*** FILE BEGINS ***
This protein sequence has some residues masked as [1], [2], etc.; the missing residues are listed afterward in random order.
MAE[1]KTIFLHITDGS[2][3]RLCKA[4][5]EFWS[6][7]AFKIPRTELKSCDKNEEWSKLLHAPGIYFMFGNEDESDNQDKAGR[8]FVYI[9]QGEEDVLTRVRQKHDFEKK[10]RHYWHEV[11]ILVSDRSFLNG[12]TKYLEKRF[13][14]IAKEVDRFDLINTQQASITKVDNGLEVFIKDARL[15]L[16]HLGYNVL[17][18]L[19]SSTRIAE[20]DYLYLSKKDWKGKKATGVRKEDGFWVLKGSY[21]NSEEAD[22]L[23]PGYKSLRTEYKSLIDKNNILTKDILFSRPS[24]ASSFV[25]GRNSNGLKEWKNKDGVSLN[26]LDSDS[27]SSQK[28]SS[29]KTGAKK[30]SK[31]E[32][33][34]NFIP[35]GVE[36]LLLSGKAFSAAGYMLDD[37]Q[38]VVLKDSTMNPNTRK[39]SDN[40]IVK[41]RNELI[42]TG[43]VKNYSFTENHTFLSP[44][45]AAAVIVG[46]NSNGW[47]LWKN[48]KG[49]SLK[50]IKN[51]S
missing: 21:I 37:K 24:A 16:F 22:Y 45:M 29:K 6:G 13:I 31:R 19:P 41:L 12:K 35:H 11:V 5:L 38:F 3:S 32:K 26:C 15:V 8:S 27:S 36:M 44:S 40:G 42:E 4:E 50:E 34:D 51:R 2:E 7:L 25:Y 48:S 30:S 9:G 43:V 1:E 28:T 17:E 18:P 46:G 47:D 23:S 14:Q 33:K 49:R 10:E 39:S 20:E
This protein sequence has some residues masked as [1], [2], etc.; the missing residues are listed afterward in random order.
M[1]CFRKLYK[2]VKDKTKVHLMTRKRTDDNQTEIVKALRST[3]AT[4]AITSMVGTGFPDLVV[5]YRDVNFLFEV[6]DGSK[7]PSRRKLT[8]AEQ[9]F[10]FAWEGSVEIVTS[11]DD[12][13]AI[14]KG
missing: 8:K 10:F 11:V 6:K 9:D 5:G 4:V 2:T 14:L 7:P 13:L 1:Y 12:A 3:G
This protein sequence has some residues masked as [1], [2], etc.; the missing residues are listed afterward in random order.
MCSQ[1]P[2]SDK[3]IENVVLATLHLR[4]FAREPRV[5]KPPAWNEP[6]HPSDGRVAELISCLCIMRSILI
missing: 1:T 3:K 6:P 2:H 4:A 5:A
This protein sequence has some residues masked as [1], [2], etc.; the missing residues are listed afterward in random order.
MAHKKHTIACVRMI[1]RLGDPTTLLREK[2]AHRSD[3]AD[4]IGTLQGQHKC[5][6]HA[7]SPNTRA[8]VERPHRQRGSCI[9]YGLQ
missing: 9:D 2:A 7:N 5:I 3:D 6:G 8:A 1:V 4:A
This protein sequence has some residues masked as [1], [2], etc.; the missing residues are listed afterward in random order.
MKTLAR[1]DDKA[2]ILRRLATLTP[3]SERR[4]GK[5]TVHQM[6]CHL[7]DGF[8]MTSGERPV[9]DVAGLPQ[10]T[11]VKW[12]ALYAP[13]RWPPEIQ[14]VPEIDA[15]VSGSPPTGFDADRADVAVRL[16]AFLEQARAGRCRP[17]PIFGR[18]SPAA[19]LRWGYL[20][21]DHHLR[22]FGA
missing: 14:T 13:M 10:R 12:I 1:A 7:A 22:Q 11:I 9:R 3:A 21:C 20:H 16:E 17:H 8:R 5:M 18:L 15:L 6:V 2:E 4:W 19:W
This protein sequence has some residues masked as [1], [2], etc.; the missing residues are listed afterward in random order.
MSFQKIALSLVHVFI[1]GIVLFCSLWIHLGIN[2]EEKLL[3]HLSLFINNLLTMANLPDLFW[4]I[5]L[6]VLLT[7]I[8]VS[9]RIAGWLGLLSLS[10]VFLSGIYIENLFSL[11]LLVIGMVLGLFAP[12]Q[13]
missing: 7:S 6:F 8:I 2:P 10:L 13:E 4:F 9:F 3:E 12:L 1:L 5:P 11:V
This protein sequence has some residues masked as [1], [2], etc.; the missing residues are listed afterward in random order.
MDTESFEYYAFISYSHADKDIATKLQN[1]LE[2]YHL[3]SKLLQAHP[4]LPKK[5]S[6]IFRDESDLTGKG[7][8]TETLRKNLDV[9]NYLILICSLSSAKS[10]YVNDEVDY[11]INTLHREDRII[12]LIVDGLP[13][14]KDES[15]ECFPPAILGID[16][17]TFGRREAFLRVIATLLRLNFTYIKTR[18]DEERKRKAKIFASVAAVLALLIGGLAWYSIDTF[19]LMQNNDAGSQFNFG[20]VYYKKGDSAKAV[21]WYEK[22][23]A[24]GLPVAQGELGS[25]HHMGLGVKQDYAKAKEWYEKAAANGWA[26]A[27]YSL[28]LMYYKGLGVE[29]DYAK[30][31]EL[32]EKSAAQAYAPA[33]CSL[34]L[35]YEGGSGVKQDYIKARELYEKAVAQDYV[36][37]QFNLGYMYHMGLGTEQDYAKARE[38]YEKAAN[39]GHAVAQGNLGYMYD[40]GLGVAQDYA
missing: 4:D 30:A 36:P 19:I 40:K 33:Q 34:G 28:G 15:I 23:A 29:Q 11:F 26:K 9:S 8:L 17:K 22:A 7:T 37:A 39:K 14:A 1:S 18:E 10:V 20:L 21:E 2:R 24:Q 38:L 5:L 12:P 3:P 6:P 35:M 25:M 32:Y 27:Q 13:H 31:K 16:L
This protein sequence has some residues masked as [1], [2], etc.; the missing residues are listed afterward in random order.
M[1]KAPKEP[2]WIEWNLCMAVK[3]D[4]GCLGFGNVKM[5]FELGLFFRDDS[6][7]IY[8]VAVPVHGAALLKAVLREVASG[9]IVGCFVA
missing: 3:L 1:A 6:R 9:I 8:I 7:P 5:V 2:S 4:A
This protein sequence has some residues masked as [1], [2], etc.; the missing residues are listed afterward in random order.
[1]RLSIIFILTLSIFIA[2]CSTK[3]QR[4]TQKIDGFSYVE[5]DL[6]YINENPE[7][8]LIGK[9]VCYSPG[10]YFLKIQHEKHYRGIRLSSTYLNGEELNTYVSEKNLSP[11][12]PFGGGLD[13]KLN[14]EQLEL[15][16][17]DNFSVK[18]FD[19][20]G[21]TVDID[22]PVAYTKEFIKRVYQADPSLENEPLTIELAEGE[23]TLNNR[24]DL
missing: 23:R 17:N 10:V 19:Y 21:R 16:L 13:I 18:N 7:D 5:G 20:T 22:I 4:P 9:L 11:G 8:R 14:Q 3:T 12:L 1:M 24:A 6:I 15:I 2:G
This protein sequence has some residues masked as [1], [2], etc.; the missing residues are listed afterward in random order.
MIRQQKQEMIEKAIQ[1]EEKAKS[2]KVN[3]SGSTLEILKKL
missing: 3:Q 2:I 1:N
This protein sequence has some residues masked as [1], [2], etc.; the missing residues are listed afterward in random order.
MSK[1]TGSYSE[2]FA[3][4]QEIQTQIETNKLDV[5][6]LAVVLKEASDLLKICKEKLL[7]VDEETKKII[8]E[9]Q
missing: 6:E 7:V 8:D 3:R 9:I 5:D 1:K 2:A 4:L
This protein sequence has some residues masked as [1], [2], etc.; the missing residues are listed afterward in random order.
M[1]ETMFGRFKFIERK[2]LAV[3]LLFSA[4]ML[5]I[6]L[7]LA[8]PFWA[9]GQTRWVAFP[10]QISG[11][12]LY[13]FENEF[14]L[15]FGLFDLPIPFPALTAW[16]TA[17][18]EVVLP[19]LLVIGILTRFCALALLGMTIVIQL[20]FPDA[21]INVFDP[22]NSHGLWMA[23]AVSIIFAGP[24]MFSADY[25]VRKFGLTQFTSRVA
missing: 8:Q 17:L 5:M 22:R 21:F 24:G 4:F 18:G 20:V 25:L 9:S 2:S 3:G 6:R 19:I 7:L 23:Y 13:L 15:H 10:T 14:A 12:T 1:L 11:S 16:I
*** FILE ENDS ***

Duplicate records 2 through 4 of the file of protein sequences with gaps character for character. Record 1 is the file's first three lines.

This protein sequence has some residues masked as [1], [2], etc.; the missing residues are listed afterward in random order.
M[1]CFRKLYK[2]VKDKTKVHLMTRKRTDDNQTEIVKALRST[3]AT[4]AITSMVGTGFPDLVV[5]YRDVNFLFEV[6]DGSK[7]PSRRKLT[8]AEQ[9]F[10]FAWEGSVEIVTS[11]DD[12][13]AI[14]KG
missing: 8:K 10:F 11:V 6:K 9:D 5:G 4:V 2:T 14:L 7:P 13:L 1:Y 12:A 3:G
This protein sequence has some residues masked as [1], [2], etc.; the missing residues are listed afterward in random order.
MCSQ[1]P[2]SDK[3]IENVVLATLHLR[4]FAREPRV[5]KPPAWNEP[6]HPSDGRVAELISCLCIMRSILI
missing: 1:T 3:K 6:P 2:H 4:A 5:A
This protein sequence has some residues masked as [1], [2], etc.; the missing residues are listed afterward in random order.
MAHKKHTIACVRMI[1]RLGDPTTLLREK[2]AHRSD[3]AD[4]IGTLQGQHKC[5][6]HA[7]SPNTRA[8]VERPHRQRGSCI[9]YGLQ
missing: 9:D 2:A 7:N 5:I 3:D 6:G 8:A 1:V 4:A